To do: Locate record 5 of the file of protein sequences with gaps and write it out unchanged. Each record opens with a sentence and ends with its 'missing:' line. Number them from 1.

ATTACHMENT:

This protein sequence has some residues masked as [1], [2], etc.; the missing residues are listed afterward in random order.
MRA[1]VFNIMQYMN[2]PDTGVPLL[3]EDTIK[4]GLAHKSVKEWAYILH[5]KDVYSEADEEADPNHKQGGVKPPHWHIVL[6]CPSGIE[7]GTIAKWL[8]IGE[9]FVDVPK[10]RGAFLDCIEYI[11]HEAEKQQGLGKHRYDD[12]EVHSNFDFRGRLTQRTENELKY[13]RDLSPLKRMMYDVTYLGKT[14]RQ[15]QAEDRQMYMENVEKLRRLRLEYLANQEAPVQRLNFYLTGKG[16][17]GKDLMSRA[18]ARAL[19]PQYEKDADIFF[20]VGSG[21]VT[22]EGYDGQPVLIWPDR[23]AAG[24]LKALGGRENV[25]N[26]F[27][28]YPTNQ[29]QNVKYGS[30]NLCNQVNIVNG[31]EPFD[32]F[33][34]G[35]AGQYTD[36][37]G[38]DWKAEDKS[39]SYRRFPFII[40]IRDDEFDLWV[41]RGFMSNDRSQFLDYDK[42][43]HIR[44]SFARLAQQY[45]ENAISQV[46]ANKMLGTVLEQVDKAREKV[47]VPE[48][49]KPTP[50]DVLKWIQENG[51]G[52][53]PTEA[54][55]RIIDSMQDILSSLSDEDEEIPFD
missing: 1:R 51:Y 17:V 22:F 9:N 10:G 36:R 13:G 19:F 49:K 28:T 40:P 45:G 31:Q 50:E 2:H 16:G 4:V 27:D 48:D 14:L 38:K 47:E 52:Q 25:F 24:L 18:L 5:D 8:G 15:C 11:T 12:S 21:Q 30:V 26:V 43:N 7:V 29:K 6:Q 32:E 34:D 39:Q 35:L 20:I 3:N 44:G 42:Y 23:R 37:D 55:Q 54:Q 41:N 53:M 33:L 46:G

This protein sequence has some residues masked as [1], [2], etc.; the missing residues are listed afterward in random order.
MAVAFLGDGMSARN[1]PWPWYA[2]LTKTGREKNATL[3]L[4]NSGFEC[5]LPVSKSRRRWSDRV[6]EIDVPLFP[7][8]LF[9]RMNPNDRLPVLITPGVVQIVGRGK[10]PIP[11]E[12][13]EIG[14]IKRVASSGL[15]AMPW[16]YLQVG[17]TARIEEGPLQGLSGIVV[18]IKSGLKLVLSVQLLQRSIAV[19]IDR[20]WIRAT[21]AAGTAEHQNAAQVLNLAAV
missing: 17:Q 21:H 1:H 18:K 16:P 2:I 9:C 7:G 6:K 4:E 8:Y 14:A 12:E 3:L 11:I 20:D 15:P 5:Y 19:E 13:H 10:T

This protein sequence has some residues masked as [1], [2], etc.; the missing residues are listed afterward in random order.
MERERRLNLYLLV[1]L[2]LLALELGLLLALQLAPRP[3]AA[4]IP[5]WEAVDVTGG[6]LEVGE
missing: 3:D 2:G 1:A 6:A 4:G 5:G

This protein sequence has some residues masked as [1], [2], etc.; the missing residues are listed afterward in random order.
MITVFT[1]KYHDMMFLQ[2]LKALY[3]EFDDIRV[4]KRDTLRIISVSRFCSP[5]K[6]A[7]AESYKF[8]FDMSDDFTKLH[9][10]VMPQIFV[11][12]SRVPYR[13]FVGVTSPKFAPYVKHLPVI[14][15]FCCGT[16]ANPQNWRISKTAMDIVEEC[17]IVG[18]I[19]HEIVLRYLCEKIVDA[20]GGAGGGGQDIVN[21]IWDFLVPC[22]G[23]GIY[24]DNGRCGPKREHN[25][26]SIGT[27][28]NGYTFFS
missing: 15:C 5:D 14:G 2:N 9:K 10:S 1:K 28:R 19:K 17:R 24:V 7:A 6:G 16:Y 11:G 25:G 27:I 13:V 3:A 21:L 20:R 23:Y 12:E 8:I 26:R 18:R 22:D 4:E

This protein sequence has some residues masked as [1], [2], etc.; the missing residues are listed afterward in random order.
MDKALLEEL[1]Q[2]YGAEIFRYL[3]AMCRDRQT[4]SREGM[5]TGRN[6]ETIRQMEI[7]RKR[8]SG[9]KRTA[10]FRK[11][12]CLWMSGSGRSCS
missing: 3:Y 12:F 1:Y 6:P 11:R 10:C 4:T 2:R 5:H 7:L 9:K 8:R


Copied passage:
This protein sequence has some residues masked as [1], [2], etc.; the missing residues are listed afterward in random order.
MDKALLEEL[1]Q[2]YGAEIFRYL[3]AMCRDRQT[4]SREGM[5]TGRN[6]ETIRQMEI[7]RKR[8]SG[9]KRTA[10]FRK[11][12]CLWMSGSGRSCS
missing: 3:Y 12:F 1:Y 6:P 11:R 10:C 4:T 2:R 5:H 7:L 9:K 8:R